fractures, ligament sprain;
fever, tiredness, not feeling well;
stomach pain, nausea, vomiting, diarrhea, constipation;
wheezing, chest tightness, trouble breathing;
breast tenderness, hot flashes, sweating;
dizziness, sleep problems, mood changes;
headache, general pain;
vaginal swelling, itching, or discharge;
weight changes;
decreased testicle size;
irregular menstrual periods, decreased interest in sex; or
redness, pain, swelling, or oozing where the medicine was injected.
This is not a complete list of side effects and others may occur. Call your doctor for medical advice about side effects. You may report side effects to FDA at 1-800-FDA-1088.
Hoping the above general information(source:drugs.com) will be useful to you. It can be a bit overwhelming, especially when looking at the potential side effects. I have been on a Eligard for one year and continue to experience these side effects: hot flashes, fatigue, weight gain, joint pains, short term memory loss, and generalized weakness. Hope this general information helps and wishing you the very best.


I began hormone treatment in preparation for 36 radiation treatments. I, at the time owned and operated a lawn service and worked several days a week when I began my treatments. It was summer of course and by the time Friday arrived, I was exhausted and needed the full weekend to recuperate. I was quite able bodied before the hormone treatment. At the end of 6 months and treatment ending, it took me several months to get back to my normal strength. I can't say which hormone shot I had. I didn't really have any hot flashes that I remember.


RP, followed by BCR led to 4 mos ADT (Orgovyx) with 2 mos IMRT in the middle.
My ADT side effects were significant, but relatively minor: dizziness/unsteady, minor but regular hot flashes, brain fog (where are my glasses?) and fatigue (felt like walking uphill, against the wind).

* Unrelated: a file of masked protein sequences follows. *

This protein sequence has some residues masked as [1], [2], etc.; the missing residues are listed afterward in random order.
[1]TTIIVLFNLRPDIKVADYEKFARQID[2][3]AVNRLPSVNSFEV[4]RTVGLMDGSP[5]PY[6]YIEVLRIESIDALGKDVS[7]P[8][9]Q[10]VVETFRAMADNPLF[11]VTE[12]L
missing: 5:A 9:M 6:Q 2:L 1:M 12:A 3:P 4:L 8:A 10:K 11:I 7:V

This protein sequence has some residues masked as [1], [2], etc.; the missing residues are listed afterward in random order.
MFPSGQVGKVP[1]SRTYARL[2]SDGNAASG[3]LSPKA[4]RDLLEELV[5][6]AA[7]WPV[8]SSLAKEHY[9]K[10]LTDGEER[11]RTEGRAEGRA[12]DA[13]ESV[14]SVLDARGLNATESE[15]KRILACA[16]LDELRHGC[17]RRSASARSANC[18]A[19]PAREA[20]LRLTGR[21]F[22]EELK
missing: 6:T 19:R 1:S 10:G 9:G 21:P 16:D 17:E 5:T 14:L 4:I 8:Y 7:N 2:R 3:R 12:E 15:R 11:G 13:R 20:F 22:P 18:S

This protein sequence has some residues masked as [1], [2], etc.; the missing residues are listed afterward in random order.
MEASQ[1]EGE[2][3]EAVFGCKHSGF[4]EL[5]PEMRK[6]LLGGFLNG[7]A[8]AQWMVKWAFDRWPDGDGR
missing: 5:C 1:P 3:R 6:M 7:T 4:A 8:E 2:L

Radiation after 1 month for me seemed to exacerbate fatigue; nap almost mandatory between 1 & 3 pm.
I also had significant, painful acute proctitis beginning week 5 and resolving 3 weeks post radiation.
ADT mostly felt like exacerbations of 73 yr old related issues.
3 – 4 months post ADT, related symptoms have mostly dissipated.
Hope this is helpful. Everyone seems to respond the same, and differently.
Best to you.


Oooh. Forgot to mention short term menopause type symptoms: irritability, snapping and generally behavior only your dog would put up with.


Expect to feel like half of you has been ripped out of you the next day. I received 2 initial shots of Elligard , then another of Firmagon. After which, I received 5 high dose Proton radiation sessions. Had a few hot flash sessions but not bad, the worst is the tiredness, I’d be fine in the morning and drop off in the afternoon. But it has faded and I’m now six months out of treatment. Doing very well and get my second psa test next week. Mu psa was about 7 and stage 1 intermediate Gleason 4/3=7. Last psa @ 3 mths was .17. The radiation was all right but the hormone therapy was the worst. But that which doesn’t kill us, makes us stronger. I’m a different man now for the journey. All in a year. Godspeed, you’ll do well. Ring the bell, loud and proud, hold your head high and become the Warrior that we are. We are all members now of the same club.


slick, where did you have the 5 Proton radiation sessions. Any recommendations. Thanks


Oooh. Forgot to mention short term menopause type symptoms: irritability, snapping and generally behavior only your dog would put up with.

Jump to this post

yes, I call it 'femaleopause' in our case..


Wow, I can sure understand. 28 radiation treatments back in the Spring, and the 1st Eligard or Luprin shot.
After radiation the constant burning was terrible, not only while peeing, but all the time. That went away after 3-4 weeks. The hormone shot side effects are, peeing all the time, some weight gain in the stomach, bad muscle, joint aches, legs, etc…hot flashes, which I don't pay much attention to, and greatly reduced energy for my exercises. Good luck to all of you with yours!